Looking for love this Valentine's Day? Find your romantic spirit animal for inspiration

There’s more than one way to woo a mate -- just look at the animal kingdom.

If you’re still not sure how to express your love this Valentine’s Day, it might be a simple as finding your romantic spirit animal. Use this quiz to find the courtship behaviors that best describe you and your inclinations -- then let your romantic spirit animal be your guide:

Do you like to decorate? Are you a little OCD about your living space? Are you drawn to fancy, shiny, colorful things? You might be a…

Bowerbird. When male bowerbirds are looking for a mate, they build a structure out of sticks and decorate it with brightly-colored objects.

Are you one of those guys who likes to puff up your chest and strut around? Do you produce a loud thumping sound -- with your voice or car speakers -- when attracting a mate? Are you drawn to those that do the same? You might be a…

Sage grouse. When it comes time to mate, male sage grouse strut around with their tail feathers fanned. They also inflate air pouches in their neck, which produce whistles and popping sounds.

Are you looking for a mate who will bring you a nice rock from the jewelry store? Or are you hoping to earn your sweetie’s affection with them same? You might be a...

Penguin. Among certain species of penguins, the male will bring a female a pebble as a courtship gesture.

Do you woo your love with a box of chocolates? Is a free, special dinner all you need to put you in the lovin’ mood? You might be a…

Nursery web spider. When wooing a mate, a male nursery web spider will offer food wrapped in silk web. The behavior, however, might not just be about earning affection -- males who don’t offer gifts have a higher chance of getting eaten themselves.

click to enlarge JOHN HARRISON
John Harrison
Are you already with the mate you want for life? Do you dance together? Sing together? Keep each other looking good? You might be an…

Albatross. Albatrosses are among the species that mate for life, reinforcing their bond through ritual dances, songs and preening.

Are you a flashy dresser with even flashier dance moves? Or are you attracted to the same? You might be a…

Bird of paradise. Birds of paradise have among the most varied and fancy feathers in the bird world. But when it comes to attracting a mate, it’s not just about what you’ve got -- it’s what you do with what you’ve got. Male birds of paradise have wildly creative displays where they show off their colorful moves in hopes of catching the interest of a female.

Are you a bit clingy? Do find relationships to be all-absorbing? Do you attract mates that contribute the bare minimum and just seem to be along for the ride? You might be a…

Anglerfish. Being so deep in the ocean, anglerfish don’t run into each other that often. So when a male finds a female, the male bites onto her and his body fuses with hers, providing sperm when it’s needed. Over time, he loses no-longer-necessary parts until he’s nothing more than a parasitic lump on her side.

Do you like be chased in a relationship? Are you attracted to a mate that plays hard-to-get? You might be a…

Squirrel. A lady squirrel will lead a group of interested males on a chase when she’s ready for romance -- the fastest one wins earns her affections and the right to mate.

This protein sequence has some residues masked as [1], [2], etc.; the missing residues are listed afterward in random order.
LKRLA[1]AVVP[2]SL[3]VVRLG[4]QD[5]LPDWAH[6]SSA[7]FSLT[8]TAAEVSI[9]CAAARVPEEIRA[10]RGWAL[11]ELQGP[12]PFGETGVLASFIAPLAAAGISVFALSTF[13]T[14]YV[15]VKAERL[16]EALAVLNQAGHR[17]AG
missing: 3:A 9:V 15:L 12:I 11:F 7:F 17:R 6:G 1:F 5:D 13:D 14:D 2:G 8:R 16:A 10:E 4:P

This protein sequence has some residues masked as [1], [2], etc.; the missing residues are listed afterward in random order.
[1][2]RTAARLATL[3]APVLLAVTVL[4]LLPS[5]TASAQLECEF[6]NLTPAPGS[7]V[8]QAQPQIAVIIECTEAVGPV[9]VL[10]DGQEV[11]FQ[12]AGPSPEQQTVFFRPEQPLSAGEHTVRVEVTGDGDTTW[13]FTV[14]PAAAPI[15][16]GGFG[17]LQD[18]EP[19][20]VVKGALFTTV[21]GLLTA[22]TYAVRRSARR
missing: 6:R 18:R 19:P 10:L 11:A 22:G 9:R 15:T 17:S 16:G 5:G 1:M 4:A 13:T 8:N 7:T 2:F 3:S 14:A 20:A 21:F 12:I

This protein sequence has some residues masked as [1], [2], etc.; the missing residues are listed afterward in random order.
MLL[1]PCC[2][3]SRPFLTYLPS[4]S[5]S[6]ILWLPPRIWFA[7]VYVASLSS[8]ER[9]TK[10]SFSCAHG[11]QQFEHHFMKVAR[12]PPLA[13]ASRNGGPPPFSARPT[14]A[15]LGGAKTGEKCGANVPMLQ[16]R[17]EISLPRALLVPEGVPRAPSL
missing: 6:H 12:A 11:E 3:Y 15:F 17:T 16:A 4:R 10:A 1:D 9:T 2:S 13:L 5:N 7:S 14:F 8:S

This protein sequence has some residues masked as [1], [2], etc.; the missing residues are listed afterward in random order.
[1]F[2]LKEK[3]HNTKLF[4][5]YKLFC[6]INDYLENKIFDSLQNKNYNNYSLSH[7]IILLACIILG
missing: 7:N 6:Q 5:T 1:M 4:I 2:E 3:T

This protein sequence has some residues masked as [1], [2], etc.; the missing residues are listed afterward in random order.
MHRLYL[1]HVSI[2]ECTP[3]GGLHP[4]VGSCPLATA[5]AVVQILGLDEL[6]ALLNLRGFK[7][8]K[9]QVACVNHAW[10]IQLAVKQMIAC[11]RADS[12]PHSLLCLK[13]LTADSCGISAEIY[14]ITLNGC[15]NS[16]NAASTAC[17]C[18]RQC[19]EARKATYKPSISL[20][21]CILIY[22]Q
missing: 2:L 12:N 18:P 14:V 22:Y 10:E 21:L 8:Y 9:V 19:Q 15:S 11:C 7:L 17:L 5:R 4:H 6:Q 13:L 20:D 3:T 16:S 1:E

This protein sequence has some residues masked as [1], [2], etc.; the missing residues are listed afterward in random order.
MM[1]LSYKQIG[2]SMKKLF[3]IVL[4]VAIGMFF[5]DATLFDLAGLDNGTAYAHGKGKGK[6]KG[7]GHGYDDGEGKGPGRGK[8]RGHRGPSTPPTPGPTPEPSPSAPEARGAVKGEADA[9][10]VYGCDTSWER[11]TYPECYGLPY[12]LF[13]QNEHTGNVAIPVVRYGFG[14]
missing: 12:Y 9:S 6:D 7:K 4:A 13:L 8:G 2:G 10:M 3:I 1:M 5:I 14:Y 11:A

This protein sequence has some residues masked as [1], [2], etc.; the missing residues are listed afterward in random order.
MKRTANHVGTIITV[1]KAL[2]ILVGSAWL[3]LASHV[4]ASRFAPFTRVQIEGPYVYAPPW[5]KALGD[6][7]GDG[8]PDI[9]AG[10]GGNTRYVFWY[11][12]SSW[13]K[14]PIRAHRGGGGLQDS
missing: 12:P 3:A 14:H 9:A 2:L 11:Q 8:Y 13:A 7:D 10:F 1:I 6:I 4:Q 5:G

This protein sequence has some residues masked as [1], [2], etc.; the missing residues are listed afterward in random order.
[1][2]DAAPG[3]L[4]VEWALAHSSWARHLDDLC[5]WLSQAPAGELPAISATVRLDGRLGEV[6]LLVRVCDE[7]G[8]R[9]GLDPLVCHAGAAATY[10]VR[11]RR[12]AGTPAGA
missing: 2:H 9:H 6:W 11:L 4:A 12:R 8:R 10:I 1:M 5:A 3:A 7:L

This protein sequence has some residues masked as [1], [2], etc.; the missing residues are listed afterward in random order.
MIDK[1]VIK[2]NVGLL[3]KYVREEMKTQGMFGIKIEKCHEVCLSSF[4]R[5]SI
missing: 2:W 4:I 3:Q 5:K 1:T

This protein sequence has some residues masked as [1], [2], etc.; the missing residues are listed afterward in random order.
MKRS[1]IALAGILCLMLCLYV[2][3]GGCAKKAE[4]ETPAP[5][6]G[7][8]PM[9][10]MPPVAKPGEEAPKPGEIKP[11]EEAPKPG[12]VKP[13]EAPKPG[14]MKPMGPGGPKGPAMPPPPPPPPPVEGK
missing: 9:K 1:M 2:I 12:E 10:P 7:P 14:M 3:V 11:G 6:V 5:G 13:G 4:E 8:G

click to enlarge The James's Flamingo (Phoenicopterus jamesi), also known as the Puna Flamingo, is a South American flamingo, named for Harry Berkeley James. It breeds on the high Andean plateaus of Peru, Chile, Bolivia and Argentina. It is related to the Andean Flamingo, and the two are often placed in the genus Phoenicoparrus. - It is a small and delicate flamingo, approximately 3 feet in height. Its plumage is pale pink, with bright carmine streaks around the neck and on the back. When perched a small amount of black can be seen in the wings. There is bright red skin around the eye. The legs are brick-red and the bill is bright yellow with a black tip. Immature birds are greyish. - James's Flamingo is similar to other South American flamingoes, but the Chilean Flamingo is pinker, with a longer bill without yellow, and the Andean Flamingo is larger with more black in the wings and bill, and yellow legs. - PEDRO SZEKELY
Pedro Szekely
The James's Flamingo (Phoenicopterus jamesi), also known as the Puna Flamingo, is a South American flamingo, named for Harry Berkeley James. It breeds on the high Andean plateaus of Peru, Chile, Bolivia and Argentina. It is related to the Andean Flamingo, and the two are often placed in the genus Phoenicoparrus.It is a small and delicate flamingo, approximately 3 feet in height. Its plumage is pale pink, with bright carmine streaks around the neck and on the back. When perched a small amount of black can be seen in the wings. There is bright red skin around the eye. The legs are brick-red and the bill is bright yellow with a black tip. Immature birds are greyish.James's Flamingo is similar to other South American flamingoes, but the Chilean Flamingo is pinker, with a longer bill without yellow, and the Andean Flamingo is larger with more black in the wings and bill, and yellow legs.
Do you feel more attractive to a mate when you’re hanging out with your friends and showing off? Are you attracted to the same? You might be a…

Flamingo. Male flamingos perform as a group when it’s time to catch a lady’s eye -- head turns, struts and preening moves combine in a mass mating dance.

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